View from Comox Lake out to the Strait of Georgia  |  Submitted photo

CV watershed virtual forum to explore climate change, landscape restoration

Oct 13, 2020 | Environment, News

By Guest Writer

The Comox Valley Land Trust, Cumberland Community Forest Society and Connected by Water are presenting a free 3-part event highlighting exciting projects and initiatives that are reconnecting ecology and hydrology in the built and natural environments of the Comox Valley.

This virtual seminar will take place October 21-23 and offers attendees from across sectors a unique opportunity to learn about the power of collaboration to mobilize and respond effectively to the impacts of climate change on the local landscape.

Wednesday October 21st at 7 pm – FREE Online Public Event:  Stitching Together Altered Landscapes: Conservation, Community and Resilience.

Over the past 150 years, the Comox Valley landscape has been transformed by logging, coal mining, agriculture, road building, industry, and development. These altered landscapes are where the local impacts of climate change – flooding, erosion, and loss of biodiversity – first become evident. But these altered landscapes also hold the greatest potential for building resiliency. Kus-Kus-Sum, The Courtenay Estuary, Morrison Headwaters, Perseverance Watershed, Comox Lake – these places are at the heart of our local climate story.

Join archeologist Jesse Morin, Comox Valley Land Trust ED Tim Ennis, Cumberland Community Forest Society ED Meaghan Cursons, and Project Watershed staff biologist Jennifer Sutherst for a visual exploration of local land use history and current day conservation in action from mountain top to ocean floor. Together, in partnership with local government, indigenous leadership, industry, and community, we are stitching together altered landscapes of the Comox Valley.

Thursday October 22 9-10:20 am: Water, Place and Reconciliation

What is the starting place for our work in water sustainability, landscape restoration, and facing the impacts of a changing climate? It starts with an understanding of the culture, land, water, and stories of the places where we do our work. Join us for this welcome to the territory of the K’ómoks First Nation and an introduction to the exciting projects underway that demonstrate our shared commitments.

Thursday October 22, 10:30-12 noon: Regional Collaboration toward Natural Asset Management

The Comox Valley has never witnessed the scale of cross sector and cross jurisdictional work toward watershed sustainability than we have in the past 5 years. At the forefront of these collaborations are the Watershed Advisory Group, the Comox Lake Municipal Natural Assets Initiatives and recent land protection actions in the Comox Lake Watershed. This session will explore the complexities and opportunities of this regional collaboration at work.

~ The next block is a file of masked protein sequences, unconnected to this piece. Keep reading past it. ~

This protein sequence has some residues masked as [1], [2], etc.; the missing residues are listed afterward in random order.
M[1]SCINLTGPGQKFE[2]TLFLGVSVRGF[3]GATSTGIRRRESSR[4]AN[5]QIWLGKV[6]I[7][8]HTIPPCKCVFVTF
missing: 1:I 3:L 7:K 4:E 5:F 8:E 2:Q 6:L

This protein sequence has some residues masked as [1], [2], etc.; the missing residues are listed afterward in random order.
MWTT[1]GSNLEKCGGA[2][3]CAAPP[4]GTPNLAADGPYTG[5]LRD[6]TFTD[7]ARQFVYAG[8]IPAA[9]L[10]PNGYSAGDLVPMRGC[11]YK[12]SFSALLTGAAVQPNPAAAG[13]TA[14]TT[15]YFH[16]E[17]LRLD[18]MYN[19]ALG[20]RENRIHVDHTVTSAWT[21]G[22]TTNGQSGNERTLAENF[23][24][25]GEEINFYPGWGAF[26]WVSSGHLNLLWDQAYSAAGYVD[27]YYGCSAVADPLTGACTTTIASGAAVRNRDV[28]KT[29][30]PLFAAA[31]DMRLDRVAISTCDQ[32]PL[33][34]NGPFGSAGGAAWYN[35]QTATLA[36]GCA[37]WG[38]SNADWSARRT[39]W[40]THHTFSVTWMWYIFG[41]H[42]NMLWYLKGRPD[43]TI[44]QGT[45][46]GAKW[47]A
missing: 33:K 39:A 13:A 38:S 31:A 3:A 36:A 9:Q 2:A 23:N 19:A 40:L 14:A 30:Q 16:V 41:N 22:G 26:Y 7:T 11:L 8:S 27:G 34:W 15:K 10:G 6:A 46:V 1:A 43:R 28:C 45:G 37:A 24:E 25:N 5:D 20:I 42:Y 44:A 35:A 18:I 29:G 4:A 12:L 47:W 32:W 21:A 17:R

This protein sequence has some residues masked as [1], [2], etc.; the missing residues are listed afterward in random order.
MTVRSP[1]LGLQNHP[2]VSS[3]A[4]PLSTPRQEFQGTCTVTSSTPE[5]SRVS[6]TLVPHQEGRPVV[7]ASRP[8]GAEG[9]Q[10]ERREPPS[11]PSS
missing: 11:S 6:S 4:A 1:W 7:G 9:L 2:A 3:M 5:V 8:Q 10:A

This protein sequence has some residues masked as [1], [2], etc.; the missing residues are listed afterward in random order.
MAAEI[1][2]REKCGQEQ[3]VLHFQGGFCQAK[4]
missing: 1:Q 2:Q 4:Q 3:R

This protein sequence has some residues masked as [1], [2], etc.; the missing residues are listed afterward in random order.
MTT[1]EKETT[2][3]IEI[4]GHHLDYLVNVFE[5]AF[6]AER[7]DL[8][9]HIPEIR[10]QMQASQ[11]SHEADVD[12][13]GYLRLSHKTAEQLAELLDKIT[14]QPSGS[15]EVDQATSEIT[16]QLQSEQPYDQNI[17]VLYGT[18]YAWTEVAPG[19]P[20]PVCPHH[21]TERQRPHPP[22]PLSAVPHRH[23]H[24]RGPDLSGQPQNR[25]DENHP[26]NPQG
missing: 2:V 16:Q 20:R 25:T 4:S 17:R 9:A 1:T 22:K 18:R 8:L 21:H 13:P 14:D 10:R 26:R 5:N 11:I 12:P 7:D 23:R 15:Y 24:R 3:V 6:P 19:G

Friday October 23rd, 9-10:20 am: Engaging Community in Climate Strategies – Projects and Tactics

Local government leadership is making it clear that meaningful community engagement and climate change awareness are critical to all levels of community planning. What tactics make a real impact? How do we deepen interest and engagement to achieve success? From official community plan processes to sea rise response strategies – community engagement in climate adaptation is at the top of the agenda.

Friday October 23rd, 10:30-12: Connected by Water- Building a Legacy of Watershed Protection

Connected by Water is a program of the Comox Valley Regional District to build capacity, connection, and community in support of watershed protection. This project connects schools, parks, sporting events, campgrounds and the public to stories and actions that help support the health of our watershed. Learn more about the approaches, messages, and successes of this project and how it can be applied to our collective efforts to support a climate-resilient watershed in the Comox Valley.

Registration is now open for the 3 sessions taking place Wednesday evening, October 21st, and Thursday and Friday mornings, October 2nd and 23rd. Attendees are invited to attend individual sessions or all 3 days. Visit for panelist bios and registration links.




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About Comox Valley Conservation Partnership (CVCP)
The CVCP was formed in 2008, after concern was raised that there was no regional plan in the Comox Valley to prioritize and protect sensitive ecosystems on private land. The CVCP brings together local community-based groups and other stakeholders to support their projects and provide a voice for the value of conservation in our natural areas.

About Cumberland Community Forest Society (CCFS)
CCFS is a grassroots community based charitable not-for-profit dedicated to land protection, restoration and biodiversity in the Cumberland Forest that borders the Village of Cumberland on Vancouver Island, BC, Canada. This forest is part of a significant habitat and recreation corridor that connects the mountains of the Beaufort Range to the Salish Sea.




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